Germany’s new interior minister has said that he believes “Islam does not belong to the country”.
Horst Seehofer has been an ardent critic of Angela Merkel’s immigration policies but has now taken up a prominent role within her new coalition.
His statements have been perceived as an effort to regain support from the far-right Alternative for Germany (AfD) party.
The German chancellor was prompt in distancing herself from the controversial remarks.
In his interview with the Bild newspaper, Mr Seehofer said Germany had been “shaped by Christianity” and that the country should not give up its own religious traditions and values.
He said: “No. Islam does not belong to Germany. Germany is shaped by Christianity.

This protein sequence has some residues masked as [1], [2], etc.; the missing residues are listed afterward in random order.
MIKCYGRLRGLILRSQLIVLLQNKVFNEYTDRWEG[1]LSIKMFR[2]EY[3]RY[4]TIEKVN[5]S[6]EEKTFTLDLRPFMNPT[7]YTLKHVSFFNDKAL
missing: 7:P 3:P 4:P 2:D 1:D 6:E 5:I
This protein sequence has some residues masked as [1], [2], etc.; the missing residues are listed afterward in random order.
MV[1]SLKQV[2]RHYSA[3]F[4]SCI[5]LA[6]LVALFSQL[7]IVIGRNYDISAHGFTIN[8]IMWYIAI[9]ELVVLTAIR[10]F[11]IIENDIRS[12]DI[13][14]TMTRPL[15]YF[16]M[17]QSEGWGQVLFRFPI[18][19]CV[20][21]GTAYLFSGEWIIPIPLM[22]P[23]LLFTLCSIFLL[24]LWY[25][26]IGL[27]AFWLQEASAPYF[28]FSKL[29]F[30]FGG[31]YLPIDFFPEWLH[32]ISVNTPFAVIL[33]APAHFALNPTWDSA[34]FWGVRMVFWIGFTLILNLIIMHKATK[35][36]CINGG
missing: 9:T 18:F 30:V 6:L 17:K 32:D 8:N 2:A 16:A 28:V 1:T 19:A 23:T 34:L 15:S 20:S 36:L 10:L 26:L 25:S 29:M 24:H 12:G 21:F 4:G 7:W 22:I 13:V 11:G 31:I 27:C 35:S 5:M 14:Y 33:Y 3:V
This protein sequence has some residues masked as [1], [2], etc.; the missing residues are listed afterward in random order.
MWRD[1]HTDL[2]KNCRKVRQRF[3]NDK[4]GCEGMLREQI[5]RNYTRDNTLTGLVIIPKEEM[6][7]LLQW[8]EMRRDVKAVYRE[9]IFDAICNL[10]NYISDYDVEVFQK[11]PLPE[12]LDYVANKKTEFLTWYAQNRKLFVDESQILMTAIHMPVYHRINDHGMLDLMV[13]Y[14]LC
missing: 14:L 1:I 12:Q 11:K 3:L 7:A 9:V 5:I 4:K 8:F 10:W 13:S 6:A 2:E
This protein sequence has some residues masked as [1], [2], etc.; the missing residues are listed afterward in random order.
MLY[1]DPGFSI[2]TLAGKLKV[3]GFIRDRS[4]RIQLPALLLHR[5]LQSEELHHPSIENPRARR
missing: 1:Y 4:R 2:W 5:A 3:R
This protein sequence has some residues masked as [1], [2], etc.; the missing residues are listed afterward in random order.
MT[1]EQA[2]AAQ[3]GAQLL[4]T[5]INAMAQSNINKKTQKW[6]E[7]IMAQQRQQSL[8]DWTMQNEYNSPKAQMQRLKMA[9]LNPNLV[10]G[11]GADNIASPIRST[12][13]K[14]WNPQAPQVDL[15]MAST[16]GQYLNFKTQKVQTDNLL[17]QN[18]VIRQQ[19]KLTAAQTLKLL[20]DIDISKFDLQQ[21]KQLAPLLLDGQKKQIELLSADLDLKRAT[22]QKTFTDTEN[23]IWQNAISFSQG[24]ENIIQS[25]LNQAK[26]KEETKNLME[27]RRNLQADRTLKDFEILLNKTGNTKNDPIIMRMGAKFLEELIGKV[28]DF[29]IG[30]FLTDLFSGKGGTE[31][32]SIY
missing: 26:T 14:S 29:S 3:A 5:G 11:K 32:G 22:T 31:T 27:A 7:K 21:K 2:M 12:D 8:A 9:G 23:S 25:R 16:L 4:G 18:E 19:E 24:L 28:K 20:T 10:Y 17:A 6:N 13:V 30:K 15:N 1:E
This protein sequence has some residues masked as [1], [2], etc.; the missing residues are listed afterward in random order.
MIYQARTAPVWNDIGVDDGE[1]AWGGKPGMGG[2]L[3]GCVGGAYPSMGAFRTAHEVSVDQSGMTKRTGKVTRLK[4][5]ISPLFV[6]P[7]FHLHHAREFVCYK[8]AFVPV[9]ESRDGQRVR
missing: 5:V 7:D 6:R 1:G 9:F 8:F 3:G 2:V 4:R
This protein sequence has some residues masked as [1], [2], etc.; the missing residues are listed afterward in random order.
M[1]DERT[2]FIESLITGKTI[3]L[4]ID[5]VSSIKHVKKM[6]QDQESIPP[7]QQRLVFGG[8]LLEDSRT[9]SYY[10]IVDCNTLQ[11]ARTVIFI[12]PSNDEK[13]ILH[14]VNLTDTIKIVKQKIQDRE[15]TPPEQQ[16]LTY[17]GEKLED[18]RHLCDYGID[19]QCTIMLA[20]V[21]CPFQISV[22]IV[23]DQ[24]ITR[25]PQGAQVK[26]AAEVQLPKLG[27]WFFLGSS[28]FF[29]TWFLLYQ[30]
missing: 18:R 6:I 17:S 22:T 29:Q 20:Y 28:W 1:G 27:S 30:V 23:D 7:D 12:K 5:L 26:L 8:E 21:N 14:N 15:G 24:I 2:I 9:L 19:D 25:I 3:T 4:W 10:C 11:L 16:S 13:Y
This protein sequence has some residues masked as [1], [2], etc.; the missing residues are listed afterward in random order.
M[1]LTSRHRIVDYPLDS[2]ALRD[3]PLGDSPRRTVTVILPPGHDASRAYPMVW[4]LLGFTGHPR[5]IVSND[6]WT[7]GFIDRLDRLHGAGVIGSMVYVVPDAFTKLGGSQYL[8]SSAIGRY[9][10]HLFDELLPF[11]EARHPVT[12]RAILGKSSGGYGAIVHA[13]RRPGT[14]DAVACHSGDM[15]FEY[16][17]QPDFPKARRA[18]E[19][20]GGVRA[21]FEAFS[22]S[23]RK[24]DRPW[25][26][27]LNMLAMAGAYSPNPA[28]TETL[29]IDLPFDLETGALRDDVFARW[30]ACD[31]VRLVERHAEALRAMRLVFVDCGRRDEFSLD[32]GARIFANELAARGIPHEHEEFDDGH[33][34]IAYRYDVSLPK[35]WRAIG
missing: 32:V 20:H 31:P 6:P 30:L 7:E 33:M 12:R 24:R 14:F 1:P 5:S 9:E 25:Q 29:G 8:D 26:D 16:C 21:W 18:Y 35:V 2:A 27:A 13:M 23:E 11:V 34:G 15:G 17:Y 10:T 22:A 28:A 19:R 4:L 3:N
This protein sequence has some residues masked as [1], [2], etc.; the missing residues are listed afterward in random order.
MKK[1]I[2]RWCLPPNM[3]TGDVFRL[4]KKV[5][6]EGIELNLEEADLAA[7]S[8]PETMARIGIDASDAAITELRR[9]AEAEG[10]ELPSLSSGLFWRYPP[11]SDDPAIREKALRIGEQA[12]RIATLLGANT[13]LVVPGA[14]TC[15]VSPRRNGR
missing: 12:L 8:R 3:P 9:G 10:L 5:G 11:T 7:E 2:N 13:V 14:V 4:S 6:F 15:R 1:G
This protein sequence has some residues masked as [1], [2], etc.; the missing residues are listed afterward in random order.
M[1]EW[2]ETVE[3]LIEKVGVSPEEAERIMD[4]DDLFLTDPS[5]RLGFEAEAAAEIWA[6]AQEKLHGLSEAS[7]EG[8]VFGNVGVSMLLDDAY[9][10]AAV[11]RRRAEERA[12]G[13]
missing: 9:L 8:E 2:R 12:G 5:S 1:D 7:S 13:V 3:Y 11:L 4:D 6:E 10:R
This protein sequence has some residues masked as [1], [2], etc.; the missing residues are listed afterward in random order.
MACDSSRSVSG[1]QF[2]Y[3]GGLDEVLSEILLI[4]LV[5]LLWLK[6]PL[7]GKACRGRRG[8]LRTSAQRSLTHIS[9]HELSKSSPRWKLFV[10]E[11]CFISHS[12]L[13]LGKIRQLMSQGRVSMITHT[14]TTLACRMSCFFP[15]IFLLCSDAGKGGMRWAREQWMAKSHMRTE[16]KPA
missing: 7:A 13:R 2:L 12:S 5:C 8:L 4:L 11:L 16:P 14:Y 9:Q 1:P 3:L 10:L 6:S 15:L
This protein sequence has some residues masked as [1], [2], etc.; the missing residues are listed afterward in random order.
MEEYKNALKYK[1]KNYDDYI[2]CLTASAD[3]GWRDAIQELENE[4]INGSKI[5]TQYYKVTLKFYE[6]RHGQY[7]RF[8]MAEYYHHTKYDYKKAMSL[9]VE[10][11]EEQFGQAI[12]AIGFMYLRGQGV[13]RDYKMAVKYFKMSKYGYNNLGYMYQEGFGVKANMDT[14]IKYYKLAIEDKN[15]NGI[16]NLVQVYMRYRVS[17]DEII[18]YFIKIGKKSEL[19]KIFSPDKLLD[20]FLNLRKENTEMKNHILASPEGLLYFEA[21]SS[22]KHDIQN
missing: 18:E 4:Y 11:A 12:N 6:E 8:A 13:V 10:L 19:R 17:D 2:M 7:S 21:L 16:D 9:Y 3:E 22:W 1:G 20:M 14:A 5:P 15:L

“The Muslims who live among us naturally belong to Germany. That of course does not mean that we should, out of a false consideration for others, give up our traditions and customs.
“Muslims need to live with us, not next to us or against us.”
Mr Seehofer, who leads Mrs Merkel’s Bavarian sister party the CSU, also promised to increase deportations of rejected asylum-seekers.
The chancellor made it clear in 2015 that she believed Islam was part of Germany in response to a rise in anti-immigration protests.
Last Friday she stressed the need for coexistence between different religions.
She said: “Our country is heavily influenced by Christianity – and a Jewish influence – but in the meantime four million Muslims are living in Germany and they also practise their religion here and these Muslims also belong to Germany and so their religion, Islam, also belongs to Germany.”